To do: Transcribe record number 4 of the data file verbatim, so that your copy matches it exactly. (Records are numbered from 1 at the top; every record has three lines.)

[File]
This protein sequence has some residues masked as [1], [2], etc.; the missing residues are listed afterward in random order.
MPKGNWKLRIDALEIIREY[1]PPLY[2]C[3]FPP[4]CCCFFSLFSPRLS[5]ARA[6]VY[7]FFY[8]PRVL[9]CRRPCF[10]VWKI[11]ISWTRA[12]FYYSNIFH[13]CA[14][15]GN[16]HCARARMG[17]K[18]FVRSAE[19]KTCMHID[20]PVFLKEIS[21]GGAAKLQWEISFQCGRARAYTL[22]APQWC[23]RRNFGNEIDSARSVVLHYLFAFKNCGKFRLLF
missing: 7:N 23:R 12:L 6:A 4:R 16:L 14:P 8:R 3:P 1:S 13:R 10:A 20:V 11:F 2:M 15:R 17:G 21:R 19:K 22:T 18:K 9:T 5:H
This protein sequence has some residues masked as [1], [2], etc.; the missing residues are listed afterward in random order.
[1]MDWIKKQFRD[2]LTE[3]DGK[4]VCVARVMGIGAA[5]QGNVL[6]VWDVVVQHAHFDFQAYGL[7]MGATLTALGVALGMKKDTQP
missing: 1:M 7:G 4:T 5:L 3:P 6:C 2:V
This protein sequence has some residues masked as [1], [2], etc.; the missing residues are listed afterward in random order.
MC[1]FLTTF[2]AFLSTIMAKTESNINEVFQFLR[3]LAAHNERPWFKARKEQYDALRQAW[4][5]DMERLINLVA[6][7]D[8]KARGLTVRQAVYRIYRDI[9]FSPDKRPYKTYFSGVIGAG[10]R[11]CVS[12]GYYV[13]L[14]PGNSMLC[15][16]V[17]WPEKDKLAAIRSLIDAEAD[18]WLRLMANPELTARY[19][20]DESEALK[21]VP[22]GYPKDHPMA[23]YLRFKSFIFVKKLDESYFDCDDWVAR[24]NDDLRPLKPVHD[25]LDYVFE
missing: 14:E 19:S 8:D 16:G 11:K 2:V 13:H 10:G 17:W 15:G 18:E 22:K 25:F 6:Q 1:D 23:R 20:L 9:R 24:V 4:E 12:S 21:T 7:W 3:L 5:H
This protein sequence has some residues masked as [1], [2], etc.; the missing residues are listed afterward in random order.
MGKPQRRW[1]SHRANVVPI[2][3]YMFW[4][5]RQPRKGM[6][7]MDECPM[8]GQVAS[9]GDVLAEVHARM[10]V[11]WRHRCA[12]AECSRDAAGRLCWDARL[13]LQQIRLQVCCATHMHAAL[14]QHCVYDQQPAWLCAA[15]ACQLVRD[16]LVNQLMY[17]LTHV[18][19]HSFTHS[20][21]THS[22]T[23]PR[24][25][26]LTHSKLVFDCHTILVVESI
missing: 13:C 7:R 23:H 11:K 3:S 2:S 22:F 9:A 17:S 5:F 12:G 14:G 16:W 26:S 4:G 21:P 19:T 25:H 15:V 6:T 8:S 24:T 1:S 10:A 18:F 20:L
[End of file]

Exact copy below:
This protein sequence has some residues masked as [1], [2], etc.; the missing residues are listed afterward in random order.
MGKPQRRW[1]SHRANVVPI[2][3]YMFW[4][5]RQPRKGM[6][7]MDECPM[8]GQVAS[9]GDVLAEVHARM[10]V[11]WRHRCA[12]AECSRDAAGRLCWDARL[13]LQQIRLQVCCATHMHAAL[14]QHCVYDQQPAWLCAA[15]ACQLVRD[16]LVNQLMY[17]LTHV[18][19]HSFTHS[20][21]THS[22]T[23]PR[24][25][26]LTHSKLVFDCHTILVVESI
missing: 13:C 7:R 23:H 11:K 3:S 2:S 22:F 9:A 17:S 5:F 12:G 14:G 16:W 26:S 4:G 21:P 19:T 25:H 15:V 6:T 8:S 24:T 1:S 10:A 18:F 20:L